Landfill rates are the elephant in the room

Joseph Doherty, Managing Director of Re-Gen Waste in Newry, says that claims that Northern Ireland is passing its pollution problems to other parts of the world are distracting from the elephant in the room – Northern Ireland Councils’ landfill rates.

He says: “It is difficult to believe that 234,000 tonnes of non-recyclable household waste were landfilled in Northern Ireland in 2021. We need to talk about the elephant in the room: the high landfill rates are down to those Councils not sending their black bin waste to companies in Northern Ireland that can extract the recyclable materials from the waste and then produce fuel from the remainder.”

“The production of fuel from unrecyclable black bin waste prevents it from going to landfill sites where it will decompose and produce methane, one of the biggest contributors to global warming. Methane has an effect 21 times greater than carbon dioxide as a greenhouse gas. Therefore, Councils sending waste to landfill is having a greater impact locally by the generation of methane as a by-product than the carbon derived by sending the waste to fuel markets where it is used to generate heat and power as a coal replacement, in the case of solid recovered fuel.”

“Our unrecyclable waste is divided into three categories: high-value material that is prepared for recycling waste fuel and manufactured for use in highly efficient heat and power plants, cement kilns, and landfill. Material in every wheelie bin should be considered a valuable resource,” adds Mr Doherty.

The Northern Ireland Environment Agency monitors all waste and its quarterly statistics are always eagerly awaited. However, Mr Doherty says that: “We need to assess statistics fairly: materials prepared for recycling, such as aluminium, steel, paper, cardboard, glass and plastic, that have been reported in the media recently, go to re-processors and shouldn’t be included in the ‘export’ statistics. A more realistic approach is to look at the domestic waste that is going to landfill from local authority collections.”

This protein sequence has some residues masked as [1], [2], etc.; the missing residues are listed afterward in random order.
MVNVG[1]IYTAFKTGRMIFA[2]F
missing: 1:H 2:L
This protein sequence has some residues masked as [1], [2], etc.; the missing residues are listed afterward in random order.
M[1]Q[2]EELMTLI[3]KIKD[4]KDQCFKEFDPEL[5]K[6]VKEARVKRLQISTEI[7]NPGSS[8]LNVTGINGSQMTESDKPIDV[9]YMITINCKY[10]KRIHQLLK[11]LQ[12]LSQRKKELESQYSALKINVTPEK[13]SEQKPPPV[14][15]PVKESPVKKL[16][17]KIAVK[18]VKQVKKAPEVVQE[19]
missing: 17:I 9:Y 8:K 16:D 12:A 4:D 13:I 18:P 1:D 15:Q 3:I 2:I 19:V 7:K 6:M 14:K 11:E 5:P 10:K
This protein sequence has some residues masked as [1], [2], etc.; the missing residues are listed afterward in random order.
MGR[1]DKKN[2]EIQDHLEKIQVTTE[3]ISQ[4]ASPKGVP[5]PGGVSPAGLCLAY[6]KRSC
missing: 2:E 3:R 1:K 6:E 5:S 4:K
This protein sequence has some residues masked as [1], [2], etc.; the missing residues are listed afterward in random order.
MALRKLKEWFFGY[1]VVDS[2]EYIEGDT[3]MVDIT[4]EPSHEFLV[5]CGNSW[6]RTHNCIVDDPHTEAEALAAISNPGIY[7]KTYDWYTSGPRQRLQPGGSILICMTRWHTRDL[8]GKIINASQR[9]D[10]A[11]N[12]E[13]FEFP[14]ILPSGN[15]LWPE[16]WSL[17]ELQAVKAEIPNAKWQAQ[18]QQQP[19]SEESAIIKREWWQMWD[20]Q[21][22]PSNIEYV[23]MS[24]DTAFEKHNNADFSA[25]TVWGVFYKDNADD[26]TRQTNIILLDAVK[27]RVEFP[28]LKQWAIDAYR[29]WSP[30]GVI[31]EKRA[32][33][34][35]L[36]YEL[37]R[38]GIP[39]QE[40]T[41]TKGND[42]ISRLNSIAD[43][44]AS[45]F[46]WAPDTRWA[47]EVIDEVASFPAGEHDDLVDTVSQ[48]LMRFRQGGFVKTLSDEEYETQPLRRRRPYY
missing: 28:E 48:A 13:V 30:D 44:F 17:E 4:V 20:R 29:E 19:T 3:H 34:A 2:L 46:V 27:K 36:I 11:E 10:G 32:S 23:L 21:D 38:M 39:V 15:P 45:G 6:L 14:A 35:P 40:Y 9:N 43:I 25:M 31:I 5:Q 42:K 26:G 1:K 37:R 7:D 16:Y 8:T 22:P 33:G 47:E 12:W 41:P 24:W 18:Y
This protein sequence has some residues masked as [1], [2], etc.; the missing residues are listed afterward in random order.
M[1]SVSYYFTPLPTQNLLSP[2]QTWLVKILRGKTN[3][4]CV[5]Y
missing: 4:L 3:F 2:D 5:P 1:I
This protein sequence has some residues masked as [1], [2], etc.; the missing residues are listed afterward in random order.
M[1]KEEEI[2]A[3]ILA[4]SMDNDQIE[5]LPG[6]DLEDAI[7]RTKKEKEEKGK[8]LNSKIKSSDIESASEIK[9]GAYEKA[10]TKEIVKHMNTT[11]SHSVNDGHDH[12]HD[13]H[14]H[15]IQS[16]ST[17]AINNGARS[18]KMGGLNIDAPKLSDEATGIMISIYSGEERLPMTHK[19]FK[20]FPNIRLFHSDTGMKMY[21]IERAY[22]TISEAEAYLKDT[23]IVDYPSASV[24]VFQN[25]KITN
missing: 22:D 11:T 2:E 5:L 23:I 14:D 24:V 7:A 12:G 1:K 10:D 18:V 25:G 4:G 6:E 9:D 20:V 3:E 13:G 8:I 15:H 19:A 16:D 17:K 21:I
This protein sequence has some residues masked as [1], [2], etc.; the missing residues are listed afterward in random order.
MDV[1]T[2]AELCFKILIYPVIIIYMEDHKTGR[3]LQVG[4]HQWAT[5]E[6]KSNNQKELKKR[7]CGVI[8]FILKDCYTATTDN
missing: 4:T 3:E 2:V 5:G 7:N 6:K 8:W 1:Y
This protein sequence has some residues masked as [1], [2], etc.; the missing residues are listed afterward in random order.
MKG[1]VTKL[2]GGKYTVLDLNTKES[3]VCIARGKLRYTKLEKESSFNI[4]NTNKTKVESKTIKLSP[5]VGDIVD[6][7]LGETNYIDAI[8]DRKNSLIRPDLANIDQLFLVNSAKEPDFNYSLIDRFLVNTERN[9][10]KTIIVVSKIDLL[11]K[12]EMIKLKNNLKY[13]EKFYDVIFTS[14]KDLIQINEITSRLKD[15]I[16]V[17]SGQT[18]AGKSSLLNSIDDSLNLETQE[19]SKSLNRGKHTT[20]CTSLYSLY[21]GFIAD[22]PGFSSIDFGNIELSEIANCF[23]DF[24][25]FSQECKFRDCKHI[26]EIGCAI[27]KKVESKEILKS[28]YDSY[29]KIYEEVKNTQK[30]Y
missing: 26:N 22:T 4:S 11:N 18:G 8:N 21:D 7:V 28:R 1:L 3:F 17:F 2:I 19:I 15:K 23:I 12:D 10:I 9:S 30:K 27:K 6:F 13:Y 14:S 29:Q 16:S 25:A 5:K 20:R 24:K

Landfill volume in Northern Ireland has reduced over the last number of years. It is welcome news that Councils like Mid-Ulster and Newry, Mourne & Down (NMD) are landfilling the least amount of waste, at 3.6 per cent and 5.7 per cent, respectively. Armagh, Banbridge & Craigavon Council has the third-lowest landfill rate at 6.9 per cent. All three Councils are managing their waste effectively and in line with the waste hierarchy. There, Councils are using the best alternatives to landfill, available at present.

Previous research from the Department of Agriculture, Environment and Rural Affairs suggested that 55 per cent of waste in householders’ black bins could be recycled. Councils sending waste directly to landfill rather than to recycling companies, denies the ability to extract such valuable recyclates. Once landfilled, materials cannot be recovered and virgin products have to be created to replace them, The carbon impact of creating those new materials must be considered.

Mr Doherty argues that; “We shouldn’t be landfilling our waste in Northern Ireland, and we shouldn’t be burying our heads when it comes to waste management, especially when viable alternatives exist.”

“At Re-Gen, we manufacture refuse derived fuel from unrecyclable waste, which we export to combined heat and power plants in Europe. Our plant also manufactures solid recovered fuel, which is used as an alternative to fossil fuels such as coal in cement kilns, helping to preserve natural resources and to reduce emissions.”

These manufactured fuels have a low carbon cost due to the highly carbon-efficient nature of the technologies employed in the plants to recover the maximum amount of energy possible from the fuel.

Currently, Re-Gen recovers more material in Northern Ireland than all other recycling companies and, with current plans, higher levels will be achieved. Their plans for a £30 million circular economy resource park will significantly contribute to the circular economy and the reuse of waste material.

According to Mr Doherty: “We all have a responsibility to recycle as much as we can. Plastics, paper, cardboard, glass and metals are valuable commodities that we can reuse and reengineer to create more of the same products or new items. Keeping these items in circulation, by preventing them from being landfilled, should be our absolute priority.”


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